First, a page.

Sarah Jones: Raab’s record? Six housing failures in six months

We have a new Brexit Secretary, and yet another departing housing minister. As Kit Malthouse goes through the revolving door of the Ministry for Housing, Communities and Local Government, Theresa May is onto her fourth housing minister in less than two years. This despite declaring housing to be a top domestic priority – one of the “burning injustices” she was determined to do something about.

As Jeremy pointed out in the chamber yesterday, Dominic Raab is on record wanting to dismantle workers’ rights after Brexit, which does not bode well. But how did he do in the six months he was responsible for housing? He presided over the failure to deliver more affordable homes, home ownership fell further, the response to the Grenfell fire continued to be woeful and he has actively worked against councils to enable them to build more affordable homes.

  1. Genuine affordable house building at its lowest levels since records began

The number of genuinely affordable homes has been decimated under Tory watch. Last month, new statistics emerged showing that the number of genuinely affordable homes for social rent funded by his government have fallen by 90% since 2010. The lowest level since records began.

Raab and his government have actively pulled out of any attempt to help build genuinely affordable, social rented homes, and focused on a completely bogus definition of affordable housing which includes anything up to 80% of market rent. The idea that 80% of market rents in London or other cities is remotely affordable for people on lowest incomes is a joke.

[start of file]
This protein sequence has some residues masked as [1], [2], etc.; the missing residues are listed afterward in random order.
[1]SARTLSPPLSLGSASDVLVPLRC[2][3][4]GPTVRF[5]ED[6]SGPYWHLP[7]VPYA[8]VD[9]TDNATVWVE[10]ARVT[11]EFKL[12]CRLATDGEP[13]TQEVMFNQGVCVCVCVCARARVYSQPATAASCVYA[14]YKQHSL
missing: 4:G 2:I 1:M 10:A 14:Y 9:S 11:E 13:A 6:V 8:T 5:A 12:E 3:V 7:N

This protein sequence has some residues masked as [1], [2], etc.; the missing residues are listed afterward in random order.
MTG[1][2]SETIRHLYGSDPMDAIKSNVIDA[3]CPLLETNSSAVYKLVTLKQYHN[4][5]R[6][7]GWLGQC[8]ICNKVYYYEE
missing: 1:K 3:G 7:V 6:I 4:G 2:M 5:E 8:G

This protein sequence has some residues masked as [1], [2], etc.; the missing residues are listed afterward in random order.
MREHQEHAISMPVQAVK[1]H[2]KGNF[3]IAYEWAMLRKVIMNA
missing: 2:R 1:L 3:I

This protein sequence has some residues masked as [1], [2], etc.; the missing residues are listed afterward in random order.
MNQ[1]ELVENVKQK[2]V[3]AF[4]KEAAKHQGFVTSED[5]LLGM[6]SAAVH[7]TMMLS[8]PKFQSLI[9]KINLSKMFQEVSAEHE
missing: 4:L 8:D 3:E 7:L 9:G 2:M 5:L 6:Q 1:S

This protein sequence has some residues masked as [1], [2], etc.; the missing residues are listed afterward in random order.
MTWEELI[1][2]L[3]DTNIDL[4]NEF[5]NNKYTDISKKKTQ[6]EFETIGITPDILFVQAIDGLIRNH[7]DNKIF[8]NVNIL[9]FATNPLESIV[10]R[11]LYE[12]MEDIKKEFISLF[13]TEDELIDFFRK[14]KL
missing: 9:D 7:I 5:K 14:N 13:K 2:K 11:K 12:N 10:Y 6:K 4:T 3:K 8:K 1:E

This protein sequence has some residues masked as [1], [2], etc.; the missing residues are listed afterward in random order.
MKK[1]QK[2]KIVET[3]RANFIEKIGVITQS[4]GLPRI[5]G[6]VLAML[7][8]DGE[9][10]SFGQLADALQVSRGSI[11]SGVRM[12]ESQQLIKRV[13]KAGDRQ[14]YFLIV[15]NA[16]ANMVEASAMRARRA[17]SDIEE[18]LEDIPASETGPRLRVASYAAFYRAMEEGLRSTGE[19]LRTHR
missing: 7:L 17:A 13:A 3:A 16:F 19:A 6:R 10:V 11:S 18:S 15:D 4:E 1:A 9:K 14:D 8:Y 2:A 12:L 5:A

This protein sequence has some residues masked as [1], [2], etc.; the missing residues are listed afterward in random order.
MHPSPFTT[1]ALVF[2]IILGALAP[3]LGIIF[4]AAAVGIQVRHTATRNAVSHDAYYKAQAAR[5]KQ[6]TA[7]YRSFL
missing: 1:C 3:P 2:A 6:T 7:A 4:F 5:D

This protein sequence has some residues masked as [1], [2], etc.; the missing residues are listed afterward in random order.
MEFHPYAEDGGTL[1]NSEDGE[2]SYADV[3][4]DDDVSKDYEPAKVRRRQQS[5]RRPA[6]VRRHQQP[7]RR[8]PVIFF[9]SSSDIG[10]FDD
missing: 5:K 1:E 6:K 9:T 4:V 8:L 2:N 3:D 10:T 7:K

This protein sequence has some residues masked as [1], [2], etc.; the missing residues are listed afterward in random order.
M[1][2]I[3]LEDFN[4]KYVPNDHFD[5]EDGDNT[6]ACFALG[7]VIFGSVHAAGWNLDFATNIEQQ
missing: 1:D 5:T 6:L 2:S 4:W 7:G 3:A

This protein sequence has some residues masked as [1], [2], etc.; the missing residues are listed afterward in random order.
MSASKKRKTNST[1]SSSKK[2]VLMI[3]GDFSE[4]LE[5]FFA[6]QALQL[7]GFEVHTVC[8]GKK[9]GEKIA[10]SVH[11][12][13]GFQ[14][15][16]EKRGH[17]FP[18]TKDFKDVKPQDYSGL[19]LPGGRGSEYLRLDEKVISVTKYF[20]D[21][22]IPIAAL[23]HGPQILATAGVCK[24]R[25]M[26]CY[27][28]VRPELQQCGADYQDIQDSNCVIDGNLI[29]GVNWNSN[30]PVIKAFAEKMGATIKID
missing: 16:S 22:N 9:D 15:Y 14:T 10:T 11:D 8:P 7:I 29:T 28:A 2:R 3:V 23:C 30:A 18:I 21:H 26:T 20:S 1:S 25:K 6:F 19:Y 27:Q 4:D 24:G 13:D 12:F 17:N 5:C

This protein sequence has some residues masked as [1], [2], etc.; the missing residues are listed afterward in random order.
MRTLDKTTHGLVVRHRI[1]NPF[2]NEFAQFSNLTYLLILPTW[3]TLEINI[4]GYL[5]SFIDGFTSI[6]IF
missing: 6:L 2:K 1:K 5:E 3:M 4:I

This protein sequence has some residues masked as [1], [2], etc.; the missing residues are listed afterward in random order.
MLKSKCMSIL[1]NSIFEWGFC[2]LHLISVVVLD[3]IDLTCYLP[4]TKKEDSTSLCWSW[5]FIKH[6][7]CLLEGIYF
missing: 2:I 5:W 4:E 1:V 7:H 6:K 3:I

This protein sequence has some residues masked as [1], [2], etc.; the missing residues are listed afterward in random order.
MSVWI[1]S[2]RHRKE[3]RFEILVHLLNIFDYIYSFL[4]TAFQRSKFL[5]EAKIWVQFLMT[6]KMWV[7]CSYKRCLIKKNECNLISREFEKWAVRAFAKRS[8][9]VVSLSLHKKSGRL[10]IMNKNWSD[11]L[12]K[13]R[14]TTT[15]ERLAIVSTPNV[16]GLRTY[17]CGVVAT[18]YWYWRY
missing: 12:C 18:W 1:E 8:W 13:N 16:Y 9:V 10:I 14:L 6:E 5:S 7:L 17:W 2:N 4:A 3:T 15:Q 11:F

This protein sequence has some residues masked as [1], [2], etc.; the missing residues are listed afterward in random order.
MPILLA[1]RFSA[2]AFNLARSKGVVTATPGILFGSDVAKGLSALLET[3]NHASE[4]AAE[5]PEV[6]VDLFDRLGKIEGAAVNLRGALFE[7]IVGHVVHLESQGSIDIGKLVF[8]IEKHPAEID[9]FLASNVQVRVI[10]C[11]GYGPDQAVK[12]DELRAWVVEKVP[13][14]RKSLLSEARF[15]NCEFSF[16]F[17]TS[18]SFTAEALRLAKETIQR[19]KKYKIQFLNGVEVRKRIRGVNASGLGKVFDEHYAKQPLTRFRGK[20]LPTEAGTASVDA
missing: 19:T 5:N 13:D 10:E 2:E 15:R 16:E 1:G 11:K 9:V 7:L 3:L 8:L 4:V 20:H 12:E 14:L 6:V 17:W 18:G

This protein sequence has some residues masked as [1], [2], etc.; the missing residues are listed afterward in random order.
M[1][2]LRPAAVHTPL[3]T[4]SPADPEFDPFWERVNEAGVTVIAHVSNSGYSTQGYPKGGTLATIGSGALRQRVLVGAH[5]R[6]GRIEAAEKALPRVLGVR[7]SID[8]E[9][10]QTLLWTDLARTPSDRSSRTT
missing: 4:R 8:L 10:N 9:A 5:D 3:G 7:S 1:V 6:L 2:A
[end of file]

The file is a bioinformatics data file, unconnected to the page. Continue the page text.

1. Home ownership at a 30-year low

Homeownership is now at a 30-year low, and Raab leaves office with a million fewer young households owning a home than his party inherited from Labour in 2010. The Conservatives are failing first-time buyers on ordinary incomes.

In May new figures showed that the average income of those using the government’s flagship Help to Buy scheme was £55,000, rising to £72,000 in London. That’s three times the national average salary. People on salaries up to £100,000 are claiming Help to Buy and it’s rightly been descried as “welfare for the upper middle classes”. We shouldn’t be surprised if Raab’s blinkered approach to helping the select few continues in his new role.

  1. Planning policy lets developers get away with dodgy deals

Raab was the minister for planning, and on his watch land-banking was rife, ‘viability assessments’ let developers game the system to not build affordable homes and inflated land values underpinned a broken housing market.

Barely half of local authorities have an up-to-date local housing plan. Without a plan, the government’s vague national planning policy takes precedence, letting unscrupulous developers essentially bypass local councils and bypass local affordable housing targets. Some councils are failing to spend their Section 106 funding, allocated for things like affordable housing, including Raab’s local authority, which has £8m unspent since 2014.